Coping With Cancer

A young mother’s story

Posted: 22.10.12

Farhana Alam from Glasgow was diagnosed with breast cancer in 2011, a year after giving birth to her daughter Noor and a few weeks before her own 30th birthday.

After breastfeeding my daughter Noor one day, I noticed something unusual on my breast; a small lump. I put it down to a blocked milk duct due to breastfeeding. Over the months the lump got bigger. I mentioned it to my mum and she immediately suggested I go to the GP to get it checked. My doctor was also unconcerned but sent me for an ultrasound nonetheless and I was referred to the hospital. The appointment was on a morning when I would have typically been in University, where I was studying for my PhD in Linguistics. After the ultrasound, I had a biopsy and mammogram all on the same day.

Finding Out
I remember being at the hospital and the doctors constantly asking me if I wanted to ring anyone. ‘Could you please tell me what’s the concern?’ I urged them. Breast cancer was not on my radar at all even at this point. I was already late for University and I just wanted to get out of the hospital.

Then at the age of 29, I was diagnosed with breast cancer. I had just had a baby and could not believe this was happening to me. The news was so out of the blue. I was so young, healthy and had no risk factors for breast cancer, which made the news even harder to bear. I was absolutely petrified and so many thoughts were running through my mind. The scariest one was about my daughter; what if I didn’t live to see her grow up.

The scans revealed that although my cancer hadn’t spread and was confined to my breast, it was stage three and the tumour was very large. The treatment they recommended consisted of chemotherapy, surgery, radiotherapy and hormone treatment. I underwent chemotherapy before my operation which I remember finding very peculiar. I thought surely they should take out the tumour first and then start the chemo. The doctors explained that due to the size of my tumour they wouldn’t be able to remove it within the necessary margins. Therefore they had to shrink it first before removing it.

Loosing a breast

The treatments really wore my body out. I would always be left feeling horribly sick and would vomit a lot, especially a week after my chemo cycle. This played havoc on my emotions as I was always feeling so tired, weak and emotional. I would get horribly upset at the thought of not being able to carry out simple tasks such as walking up the stairs or to the kitchen which was hard for me to take in as I was always a very active person. I felt like my independence had been snatched away from me as I had to have everything done for me. I couldn’t even breastfeed my baby let alone pick her up and play with her, which was extremely upsetting and hard for me to deal with.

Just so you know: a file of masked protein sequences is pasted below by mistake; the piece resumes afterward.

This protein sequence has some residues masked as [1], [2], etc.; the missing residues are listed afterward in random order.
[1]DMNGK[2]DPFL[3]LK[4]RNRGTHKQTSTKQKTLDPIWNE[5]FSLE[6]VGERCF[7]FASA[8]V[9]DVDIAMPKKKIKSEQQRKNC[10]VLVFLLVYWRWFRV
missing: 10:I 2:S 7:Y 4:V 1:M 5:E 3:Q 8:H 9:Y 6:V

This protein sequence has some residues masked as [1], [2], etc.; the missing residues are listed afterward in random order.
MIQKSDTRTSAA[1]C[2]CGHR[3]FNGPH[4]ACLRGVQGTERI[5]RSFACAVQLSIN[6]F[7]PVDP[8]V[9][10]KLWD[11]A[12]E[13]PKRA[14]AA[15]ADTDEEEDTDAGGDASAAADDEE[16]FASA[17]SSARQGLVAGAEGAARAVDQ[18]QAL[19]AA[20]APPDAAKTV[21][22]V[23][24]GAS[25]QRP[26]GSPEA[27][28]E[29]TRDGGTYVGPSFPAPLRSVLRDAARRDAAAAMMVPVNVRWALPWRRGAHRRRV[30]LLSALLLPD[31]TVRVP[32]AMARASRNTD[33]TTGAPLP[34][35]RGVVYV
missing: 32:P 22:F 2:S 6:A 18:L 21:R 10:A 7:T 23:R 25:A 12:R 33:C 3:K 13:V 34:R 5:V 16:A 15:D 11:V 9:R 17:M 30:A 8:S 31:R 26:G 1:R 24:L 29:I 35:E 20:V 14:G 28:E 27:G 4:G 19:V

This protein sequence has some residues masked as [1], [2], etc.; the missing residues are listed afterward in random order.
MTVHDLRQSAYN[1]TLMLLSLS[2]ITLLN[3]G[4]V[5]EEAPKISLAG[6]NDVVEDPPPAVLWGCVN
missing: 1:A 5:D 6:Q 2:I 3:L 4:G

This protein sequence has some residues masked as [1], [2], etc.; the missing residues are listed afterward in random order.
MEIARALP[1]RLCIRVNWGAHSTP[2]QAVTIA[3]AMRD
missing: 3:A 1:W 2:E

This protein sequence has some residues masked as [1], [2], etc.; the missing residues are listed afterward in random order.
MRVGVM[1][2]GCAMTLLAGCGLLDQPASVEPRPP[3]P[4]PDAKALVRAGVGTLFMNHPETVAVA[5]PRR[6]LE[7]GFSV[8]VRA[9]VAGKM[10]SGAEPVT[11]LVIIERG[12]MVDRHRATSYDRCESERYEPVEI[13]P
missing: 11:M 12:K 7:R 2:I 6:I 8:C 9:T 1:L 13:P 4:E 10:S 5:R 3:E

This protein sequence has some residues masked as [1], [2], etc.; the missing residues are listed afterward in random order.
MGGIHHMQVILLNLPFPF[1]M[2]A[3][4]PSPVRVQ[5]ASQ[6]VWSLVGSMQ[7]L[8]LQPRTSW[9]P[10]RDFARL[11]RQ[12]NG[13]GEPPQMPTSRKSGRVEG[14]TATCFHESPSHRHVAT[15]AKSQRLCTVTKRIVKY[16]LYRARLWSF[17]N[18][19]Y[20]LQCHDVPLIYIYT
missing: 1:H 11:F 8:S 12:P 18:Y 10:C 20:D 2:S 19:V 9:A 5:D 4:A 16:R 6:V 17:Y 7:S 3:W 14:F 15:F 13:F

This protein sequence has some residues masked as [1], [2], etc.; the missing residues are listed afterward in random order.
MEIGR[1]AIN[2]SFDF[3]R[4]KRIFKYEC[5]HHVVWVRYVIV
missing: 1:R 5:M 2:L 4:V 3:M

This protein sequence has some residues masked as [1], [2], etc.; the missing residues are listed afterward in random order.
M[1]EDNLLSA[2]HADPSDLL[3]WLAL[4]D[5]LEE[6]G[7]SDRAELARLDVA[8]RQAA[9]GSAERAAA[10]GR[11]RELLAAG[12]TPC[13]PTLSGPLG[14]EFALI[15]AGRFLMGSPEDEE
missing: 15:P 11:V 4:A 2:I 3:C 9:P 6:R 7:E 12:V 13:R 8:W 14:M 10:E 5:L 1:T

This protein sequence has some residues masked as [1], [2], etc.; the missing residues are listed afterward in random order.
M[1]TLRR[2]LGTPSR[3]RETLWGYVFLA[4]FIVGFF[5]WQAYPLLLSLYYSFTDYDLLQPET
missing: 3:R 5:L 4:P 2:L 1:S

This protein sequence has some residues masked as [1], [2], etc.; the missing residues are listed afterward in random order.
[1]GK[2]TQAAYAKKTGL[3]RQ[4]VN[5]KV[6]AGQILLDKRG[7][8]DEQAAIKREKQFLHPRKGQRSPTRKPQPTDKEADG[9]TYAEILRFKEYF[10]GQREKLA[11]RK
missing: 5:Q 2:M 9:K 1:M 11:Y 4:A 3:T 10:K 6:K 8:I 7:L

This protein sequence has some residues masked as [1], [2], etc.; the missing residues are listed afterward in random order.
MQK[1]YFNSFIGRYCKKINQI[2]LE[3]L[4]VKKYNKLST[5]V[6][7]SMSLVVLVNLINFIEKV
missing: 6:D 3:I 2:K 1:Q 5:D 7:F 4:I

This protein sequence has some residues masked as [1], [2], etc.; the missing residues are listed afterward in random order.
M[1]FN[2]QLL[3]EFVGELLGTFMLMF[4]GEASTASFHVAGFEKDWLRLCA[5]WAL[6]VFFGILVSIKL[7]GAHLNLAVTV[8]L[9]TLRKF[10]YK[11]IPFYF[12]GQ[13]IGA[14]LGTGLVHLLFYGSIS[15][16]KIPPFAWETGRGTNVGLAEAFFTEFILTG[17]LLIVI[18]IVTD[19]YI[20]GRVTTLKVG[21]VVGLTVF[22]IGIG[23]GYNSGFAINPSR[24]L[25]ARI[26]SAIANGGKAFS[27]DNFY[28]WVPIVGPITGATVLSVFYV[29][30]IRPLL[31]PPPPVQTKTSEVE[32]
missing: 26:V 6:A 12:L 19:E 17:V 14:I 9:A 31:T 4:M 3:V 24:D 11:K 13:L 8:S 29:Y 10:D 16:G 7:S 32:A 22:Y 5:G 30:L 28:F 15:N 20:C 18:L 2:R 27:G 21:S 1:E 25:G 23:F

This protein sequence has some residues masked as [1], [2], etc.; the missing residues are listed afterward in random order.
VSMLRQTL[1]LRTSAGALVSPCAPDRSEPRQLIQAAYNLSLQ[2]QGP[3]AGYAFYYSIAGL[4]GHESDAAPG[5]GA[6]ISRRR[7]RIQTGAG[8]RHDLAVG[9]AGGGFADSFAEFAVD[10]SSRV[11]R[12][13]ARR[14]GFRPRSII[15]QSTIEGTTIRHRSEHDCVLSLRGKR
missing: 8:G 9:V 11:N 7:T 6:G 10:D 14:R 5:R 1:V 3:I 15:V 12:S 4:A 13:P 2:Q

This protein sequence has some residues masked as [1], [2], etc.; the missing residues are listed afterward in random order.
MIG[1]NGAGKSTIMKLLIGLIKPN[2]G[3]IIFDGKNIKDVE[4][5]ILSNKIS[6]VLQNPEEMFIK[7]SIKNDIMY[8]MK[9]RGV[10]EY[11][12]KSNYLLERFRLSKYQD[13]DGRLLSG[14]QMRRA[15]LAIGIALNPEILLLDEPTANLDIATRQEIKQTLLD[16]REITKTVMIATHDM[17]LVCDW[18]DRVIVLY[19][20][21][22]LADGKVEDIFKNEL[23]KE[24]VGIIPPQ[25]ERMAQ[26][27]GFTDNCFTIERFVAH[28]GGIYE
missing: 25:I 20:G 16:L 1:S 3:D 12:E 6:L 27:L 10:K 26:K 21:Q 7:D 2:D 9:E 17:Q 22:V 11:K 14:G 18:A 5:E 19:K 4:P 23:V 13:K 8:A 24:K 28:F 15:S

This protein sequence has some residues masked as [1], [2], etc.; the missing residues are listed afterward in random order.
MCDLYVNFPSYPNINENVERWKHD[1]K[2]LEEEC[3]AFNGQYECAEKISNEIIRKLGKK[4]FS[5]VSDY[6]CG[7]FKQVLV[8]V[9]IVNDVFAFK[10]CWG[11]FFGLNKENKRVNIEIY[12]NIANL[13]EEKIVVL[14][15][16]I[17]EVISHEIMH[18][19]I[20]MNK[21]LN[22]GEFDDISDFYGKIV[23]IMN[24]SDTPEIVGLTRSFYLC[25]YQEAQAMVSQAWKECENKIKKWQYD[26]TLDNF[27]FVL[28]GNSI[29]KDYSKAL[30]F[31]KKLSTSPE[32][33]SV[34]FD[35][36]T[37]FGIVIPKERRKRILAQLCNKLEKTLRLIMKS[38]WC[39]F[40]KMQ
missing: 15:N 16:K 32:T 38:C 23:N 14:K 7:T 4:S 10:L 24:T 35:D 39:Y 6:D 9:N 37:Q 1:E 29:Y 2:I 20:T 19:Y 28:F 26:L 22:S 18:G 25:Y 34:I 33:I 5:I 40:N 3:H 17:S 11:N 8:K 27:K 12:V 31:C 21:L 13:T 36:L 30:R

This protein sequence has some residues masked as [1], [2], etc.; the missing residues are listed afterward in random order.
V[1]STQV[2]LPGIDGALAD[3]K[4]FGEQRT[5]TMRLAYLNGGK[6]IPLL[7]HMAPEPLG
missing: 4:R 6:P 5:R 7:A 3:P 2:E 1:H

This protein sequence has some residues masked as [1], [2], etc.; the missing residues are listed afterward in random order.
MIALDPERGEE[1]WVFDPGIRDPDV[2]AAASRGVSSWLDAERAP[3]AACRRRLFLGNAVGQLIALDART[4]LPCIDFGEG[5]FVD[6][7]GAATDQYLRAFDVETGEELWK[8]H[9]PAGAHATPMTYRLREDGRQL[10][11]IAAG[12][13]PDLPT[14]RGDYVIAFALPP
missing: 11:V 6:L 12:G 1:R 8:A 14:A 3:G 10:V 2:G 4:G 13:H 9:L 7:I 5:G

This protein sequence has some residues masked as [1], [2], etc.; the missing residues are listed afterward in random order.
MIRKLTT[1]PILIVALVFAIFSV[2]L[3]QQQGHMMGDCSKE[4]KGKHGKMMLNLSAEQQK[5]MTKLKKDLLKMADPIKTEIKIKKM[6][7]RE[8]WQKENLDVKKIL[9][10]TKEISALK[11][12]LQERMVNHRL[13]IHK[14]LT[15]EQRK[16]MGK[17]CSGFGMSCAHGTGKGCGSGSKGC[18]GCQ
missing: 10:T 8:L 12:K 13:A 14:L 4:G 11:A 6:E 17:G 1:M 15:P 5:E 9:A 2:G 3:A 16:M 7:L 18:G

After the surgery on my breast I wore a prosthesis for a while but I found it very uncomfortable and knew I wouldn’t be able to do this forever. I felt far too young to have to wear a prosthesis so I waited to have reconstruction on my breast.

For my reconstructed breast, surgeons took muscle out of my back and it was transferred into my breast. After reconstruction on my affected breast, it was noticeable that my breasts were uneven so I decided to have a breast reduction on my other breast to even them out which made me feel better.

The type of cancer I had grew on the hormone oestrogen, so I also had radiotherapy and hormone treatment to block the hormone which effectively put me into an early menopause.

As a Muslim woman I am never going reveal my body in low cut tops and bikinis so in that respect it hasn’t affected me as much as it would other people. The only people who are going to see my scars are myself and my partner. I also believe that my scars are such a small price to pay for my life and being alive.

Cultural difficulties

Originally I didn’t tell a lot of people about my cancer because I didn’t want sympathy. Telling my immediate family was slightly embarrassing at first, especially to my male relations, as your breast is such a private part of your body. I used to feel very uncomfortable talking about it in front of everyone especially if female relatives would bring it up in front of male relatives. However, I soon got over it because I realised it’s an illness like any other and has happened to me.

I found that the Asian community don’t really know what to say in these situations. While my parents were absolutely fantastic in their support and understanding, my other family and friends didn’t really know how to help. Although they offered to help through babysitting or making meals they didn’t really understand what I was going through and at times I felt as if they didn’t want to.